Finally, we ended up at the Grand Wailea Resort in Maui. For a week. All of my expenses paid. So, you can see why I put up with him.
Oh yeah, I actually like him, too. Not like-like. Just like.
My home phone rings. Vowing once again to get a downstairs phone with a caller ID screen, I pick up my home line. "Mom, I have a job ..."
"He hasn't called. Has he?" my friend Dawn says sympathetically.
"Thank you for the vote of confidence," I say dryly.
"Oh. Am I wrong?" she asks hopefully.
"No," I'm forced to admit.
"So, kick 'em to the curb. What are you wearing tonight?"
"I'm not sure I'm in a 'going out' mood."
"No. You're not sure you want to go out tonight just in case Lunkhead calls at the last minute to ask you out. You're going. I have a limo and everything. Listen, I'm in Makeup on a Ja Rule video. Gotta go. I'll pick you up at eight."
Excerpted from A Total Waste of Makeup by Kim Gruenenfelder. Copyright © 2006 Kim Gruenenfelder. Excerpted by permission of St. Martin's Press.
All rights reserved. No part of this excerpt may be reproduced or reprinted without permission in writing from the publisher.
Excerpts are provided by Dial-A-Book Inc. solely for the personal use of visitors to this web site.
Most Helpful Customer Reviews
Its like 27 dresses
I bought this because I felt "theres cake in my future" was one of the best chick lit books I've read. This, however, was incredibly slow and I felt no connection with the main character. "cake" was laugh out loud funny, and every character was relatable and endearing, but this is rough to finish.
This is my first chick lit and i thought it was great. I usually read more horror/sci fi kind of books and this was a good change. It started out in my opinion kind of slow but once it picked up I couldn't put it down. This book make me cheer, laugh, and even feel bad for the characters. This is the first book I've read and felt like Charlie, Dawn, Drew, and Andy were my friends as well. A book you can really relate too especially if your single or just got out of the single world. Loved it cant say it enough and i went looking for a sequel guess what no luck. I would definitely read again on a hot or cold day. especially loved some of the quotes in the book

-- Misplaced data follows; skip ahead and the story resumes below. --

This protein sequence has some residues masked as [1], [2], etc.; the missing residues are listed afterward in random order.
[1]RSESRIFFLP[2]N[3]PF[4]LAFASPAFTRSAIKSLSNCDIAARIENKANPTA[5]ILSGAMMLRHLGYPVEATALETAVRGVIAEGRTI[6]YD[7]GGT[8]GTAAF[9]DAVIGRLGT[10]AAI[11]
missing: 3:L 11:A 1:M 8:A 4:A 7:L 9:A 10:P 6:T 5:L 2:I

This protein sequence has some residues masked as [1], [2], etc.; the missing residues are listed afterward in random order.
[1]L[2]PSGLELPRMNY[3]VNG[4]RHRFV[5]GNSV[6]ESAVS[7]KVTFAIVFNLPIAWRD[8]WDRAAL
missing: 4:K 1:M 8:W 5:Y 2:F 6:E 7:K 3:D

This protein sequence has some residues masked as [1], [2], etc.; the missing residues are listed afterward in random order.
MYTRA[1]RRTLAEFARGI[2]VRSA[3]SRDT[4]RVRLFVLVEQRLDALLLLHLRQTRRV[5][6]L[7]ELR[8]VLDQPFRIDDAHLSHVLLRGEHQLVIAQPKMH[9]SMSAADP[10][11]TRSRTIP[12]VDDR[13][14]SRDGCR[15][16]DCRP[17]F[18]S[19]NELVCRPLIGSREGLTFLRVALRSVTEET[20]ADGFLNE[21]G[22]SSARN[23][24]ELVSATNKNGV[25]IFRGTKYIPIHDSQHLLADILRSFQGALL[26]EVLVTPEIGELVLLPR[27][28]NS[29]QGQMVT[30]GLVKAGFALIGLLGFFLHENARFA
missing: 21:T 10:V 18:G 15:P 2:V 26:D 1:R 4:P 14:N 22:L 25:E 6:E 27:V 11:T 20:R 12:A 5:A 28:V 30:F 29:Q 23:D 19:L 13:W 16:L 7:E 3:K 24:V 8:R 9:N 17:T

This book was laugh out loud funny and completely adorable! This book will leave you wanting more of Kim Gruenenfelder.
I absolutely loved this book. Great characters, great read. I couldn't put it down. For any woman who has looked for mister right has gone through what this main character has gone through. The book made me laugh and took me away for the seriousness of everyday life. It made me laugh out loud. Was a great book to read after reading a psychological thriller.
Entertaining enough, but some major holes in the story while elaborating too much in other places.
Loved so much perf pres for girls
The was a great escape from reality book. The characters were fun, quirky and likeable.
Great read for long bus trips home from college
Fun, easy, and truthful. Excelent character development, too. I loved it until the very end, which was more than a little trite. Not much else I can say without writing spoilers. That said, I'm not sorry I bought it.
This is a fun read for the summer. I couldnt put it down! The plot and character development was well writen.
I bought it because it was on sale and I was pleasently sorprised
It is funny and sweet. I expected a different end but like this anyway. Worth reading!
Funny heartfelt FULL OF AMAZING ADVISE!!! READ IT READ IT READ IT!!!!!!!!!!!!!!!!
This was just a fun read. It moved really well, kept my attention and made me giggle throughout. Recommend.